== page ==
Tax Commissioner Shares Lessons of Tax ID Quiz

COLUMBUS, Ohio – Efforts by the Ohio Tax Department to reduce fraudulent income tax refunds has been successful in protecting the state treasury, Tax Commissioner Joe Testa told the Ohio Society of Certified Public Accountants Thursday.

This success has come at a price, he acknowledged, refunds taking longer to send out, the result of measures taken to ensure the recipient is who he says he is. The five to seven days it took the department to issue and electronically deposit a refund, as had been the case, can take a few weeks.

Last October, the Tax Department announced it would roll out an I.D. Confirmation Quiz to help the state reduce tax fraud, “which has become a significant problem,” Testa said.

Some $230 million in attempted theft in 2014 “was dramatically higher than in the past,” the tax commissioner said, emphasizing his department had suffered “no data breach.” In ways he did not know, fraudsters, including “some incarcerated individuals,” had possession of Social Security numbers and filed fraudulent returns. “We don’t know how they got the Social Security numbers,” Testa said.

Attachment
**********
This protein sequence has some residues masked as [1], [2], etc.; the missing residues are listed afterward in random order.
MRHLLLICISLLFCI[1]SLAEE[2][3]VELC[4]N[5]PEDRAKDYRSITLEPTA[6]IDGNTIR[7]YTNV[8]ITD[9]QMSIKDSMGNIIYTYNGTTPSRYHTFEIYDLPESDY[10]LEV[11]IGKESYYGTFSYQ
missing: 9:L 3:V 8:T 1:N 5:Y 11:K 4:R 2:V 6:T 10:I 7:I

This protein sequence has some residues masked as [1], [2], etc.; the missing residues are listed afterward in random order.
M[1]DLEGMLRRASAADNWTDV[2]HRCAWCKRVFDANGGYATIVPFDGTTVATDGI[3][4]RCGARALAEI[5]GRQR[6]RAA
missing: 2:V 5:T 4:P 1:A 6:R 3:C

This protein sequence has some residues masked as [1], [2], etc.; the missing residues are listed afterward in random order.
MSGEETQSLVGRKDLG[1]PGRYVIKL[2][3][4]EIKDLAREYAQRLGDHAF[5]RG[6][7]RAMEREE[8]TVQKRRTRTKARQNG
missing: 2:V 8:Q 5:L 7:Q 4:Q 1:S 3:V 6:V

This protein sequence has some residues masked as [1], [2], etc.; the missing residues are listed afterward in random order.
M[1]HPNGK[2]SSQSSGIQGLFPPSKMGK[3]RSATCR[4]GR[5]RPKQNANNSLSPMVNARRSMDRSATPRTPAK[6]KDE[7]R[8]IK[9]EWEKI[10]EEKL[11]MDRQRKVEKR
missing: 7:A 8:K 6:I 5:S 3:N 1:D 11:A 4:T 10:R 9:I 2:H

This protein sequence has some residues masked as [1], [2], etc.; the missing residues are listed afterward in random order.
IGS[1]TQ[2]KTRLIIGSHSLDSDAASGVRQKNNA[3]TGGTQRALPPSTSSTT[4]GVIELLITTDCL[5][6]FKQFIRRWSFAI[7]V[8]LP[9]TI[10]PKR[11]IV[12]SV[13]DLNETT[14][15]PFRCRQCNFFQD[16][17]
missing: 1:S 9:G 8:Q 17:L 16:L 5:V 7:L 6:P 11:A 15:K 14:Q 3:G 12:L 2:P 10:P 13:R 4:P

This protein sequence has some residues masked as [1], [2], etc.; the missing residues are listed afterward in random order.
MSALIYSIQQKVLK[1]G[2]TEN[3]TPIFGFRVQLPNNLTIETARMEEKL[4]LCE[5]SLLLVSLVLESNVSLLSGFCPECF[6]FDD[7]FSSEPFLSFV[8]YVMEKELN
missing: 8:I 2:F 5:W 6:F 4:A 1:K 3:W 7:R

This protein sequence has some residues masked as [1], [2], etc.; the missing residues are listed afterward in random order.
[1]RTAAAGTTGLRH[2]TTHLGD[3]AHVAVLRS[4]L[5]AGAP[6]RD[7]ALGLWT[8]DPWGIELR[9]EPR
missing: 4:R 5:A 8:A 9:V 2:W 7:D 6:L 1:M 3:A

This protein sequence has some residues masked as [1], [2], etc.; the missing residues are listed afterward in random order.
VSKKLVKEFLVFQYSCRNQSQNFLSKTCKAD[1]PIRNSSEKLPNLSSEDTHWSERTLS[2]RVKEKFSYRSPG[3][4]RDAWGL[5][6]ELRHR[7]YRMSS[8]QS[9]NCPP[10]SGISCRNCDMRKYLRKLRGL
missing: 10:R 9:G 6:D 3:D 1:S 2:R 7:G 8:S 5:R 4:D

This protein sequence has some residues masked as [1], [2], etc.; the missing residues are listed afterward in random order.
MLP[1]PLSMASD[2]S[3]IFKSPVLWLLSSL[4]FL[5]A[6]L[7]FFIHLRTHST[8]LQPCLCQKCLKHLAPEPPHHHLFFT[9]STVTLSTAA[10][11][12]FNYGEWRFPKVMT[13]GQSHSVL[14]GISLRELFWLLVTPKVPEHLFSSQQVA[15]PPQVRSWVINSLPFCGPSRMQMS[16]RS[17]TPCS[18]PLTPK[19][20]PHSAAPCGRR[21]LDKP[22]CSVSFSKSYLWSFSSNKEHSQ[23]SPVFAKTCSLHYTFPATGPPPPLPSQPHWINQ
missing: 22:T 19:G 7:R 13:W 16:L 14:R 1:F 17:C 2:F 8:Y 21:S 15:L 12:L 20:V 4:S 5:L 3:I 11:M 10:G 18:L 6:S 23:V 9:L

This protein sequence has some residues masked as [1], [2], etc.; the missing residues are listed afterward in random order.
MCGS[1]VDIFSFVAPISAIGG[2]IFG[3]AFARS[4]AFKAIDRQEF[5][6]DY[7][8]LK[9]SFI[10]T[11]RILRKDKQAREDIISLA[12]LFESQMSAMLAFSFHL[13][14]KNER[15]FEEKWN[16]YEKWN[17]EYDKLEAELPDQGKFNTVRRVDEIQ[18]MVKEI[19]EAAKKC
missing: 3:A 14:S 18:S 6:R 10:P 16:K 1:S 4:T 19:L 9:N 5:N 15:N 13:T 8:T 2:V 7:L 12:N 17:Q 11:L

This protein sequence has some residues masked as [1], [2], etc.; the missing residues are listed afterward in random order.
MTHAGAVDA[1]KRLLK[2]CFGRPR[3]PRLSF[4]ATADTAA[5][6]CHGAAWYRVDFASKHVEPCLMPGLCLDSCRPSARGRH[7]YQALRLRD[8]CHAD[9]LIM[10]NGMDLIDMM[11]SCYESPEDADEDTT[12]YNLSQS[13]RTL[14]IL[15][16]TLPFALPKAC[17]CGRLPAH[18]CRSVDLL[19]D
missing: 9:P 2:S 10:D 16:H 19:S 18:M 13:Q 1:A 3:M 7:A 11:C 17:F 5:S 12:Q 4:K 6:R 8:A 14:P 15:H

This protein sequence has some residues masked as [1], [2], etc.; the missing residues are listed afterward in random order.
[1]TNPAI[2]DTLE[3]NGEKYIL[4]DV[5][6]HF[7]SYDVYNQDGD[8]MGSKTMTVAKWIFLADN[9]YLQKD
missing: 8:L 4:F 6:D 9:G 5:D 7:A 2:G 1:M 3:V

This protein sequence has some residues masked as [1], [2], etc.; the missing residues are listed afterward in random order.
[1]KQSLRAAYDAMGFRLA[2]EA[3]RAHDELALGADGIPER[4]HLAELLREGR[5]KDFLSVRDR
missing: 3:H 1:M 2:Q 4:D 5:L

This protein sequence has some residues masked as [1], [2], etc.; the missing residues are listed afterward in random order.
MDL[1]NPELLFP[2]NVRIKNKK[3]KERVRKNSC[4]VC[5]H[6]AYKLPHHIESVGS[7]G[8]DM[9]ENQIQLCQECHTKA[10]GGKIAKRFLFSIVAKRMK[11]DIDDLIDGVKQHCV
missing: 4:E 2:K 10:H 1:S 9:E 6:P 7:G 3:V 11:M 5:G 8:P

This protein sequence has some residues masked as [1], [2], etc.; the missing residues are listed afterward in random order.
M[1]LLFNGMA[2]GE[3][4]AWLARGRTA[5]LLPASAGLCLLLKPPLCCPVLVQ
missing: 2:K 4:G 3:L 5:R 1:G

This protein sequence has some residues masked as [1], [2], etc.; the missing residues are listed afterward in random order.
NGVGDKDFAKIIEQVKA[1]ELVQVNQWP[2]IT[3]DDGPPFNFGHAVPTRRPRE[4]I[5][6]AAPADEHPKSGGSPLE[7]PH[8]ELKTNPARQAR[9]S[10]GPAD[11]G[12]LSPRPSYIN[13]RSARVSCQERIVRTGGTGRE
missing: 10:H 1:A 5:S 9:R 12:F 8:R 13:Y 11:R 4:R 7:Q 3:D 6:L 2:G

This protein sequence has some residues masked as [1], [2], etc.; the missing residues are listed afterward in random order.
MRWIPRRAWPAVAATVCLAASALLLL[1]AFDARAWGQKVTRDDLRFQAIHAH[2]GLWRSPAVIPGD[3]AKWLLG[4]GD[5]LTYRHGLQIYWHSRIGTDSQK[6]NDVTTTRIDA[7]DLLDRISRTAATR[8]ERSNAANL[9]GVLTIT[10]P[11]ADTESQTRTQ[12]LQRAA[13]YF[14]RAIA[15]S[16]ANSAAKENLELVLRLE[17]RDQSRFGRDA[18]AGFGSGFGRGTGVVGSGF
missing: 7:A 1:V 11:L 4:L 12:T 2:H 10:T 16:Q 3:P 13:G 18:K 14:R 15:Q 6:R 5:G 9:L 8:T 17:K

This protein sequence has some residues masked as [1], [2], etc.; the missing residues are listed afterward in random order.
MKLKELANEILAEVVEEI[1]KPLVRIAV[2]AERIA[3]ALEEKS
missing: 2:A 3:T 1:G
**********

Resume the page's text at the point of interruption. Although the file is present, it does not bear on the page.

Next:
The Tax Department handed pursuit of the criminals to the Ohio Highway Patrol and the Department of Public Safety, said Deborah Smith, administrator of the income tax division.

Testa discussed measures his department is considering to improve the quiz – that is, reduce the number of complaints from legitimate filers. One is removing the requirement to enter a Social Security number when logging in, another is eliminating the questions about the filer’s family relations that would confirm his identity.

For the 2016 tax season, however, the tax department has made no final decisions, Testa said.

The added safeguards, the director said, are essential to deterring fraud, and much as he regretted the longer time it takes for some to receive their refunds, the incidence of attempted fraud last spring dropped considerably.

SOURCE: Ohio Tax Department

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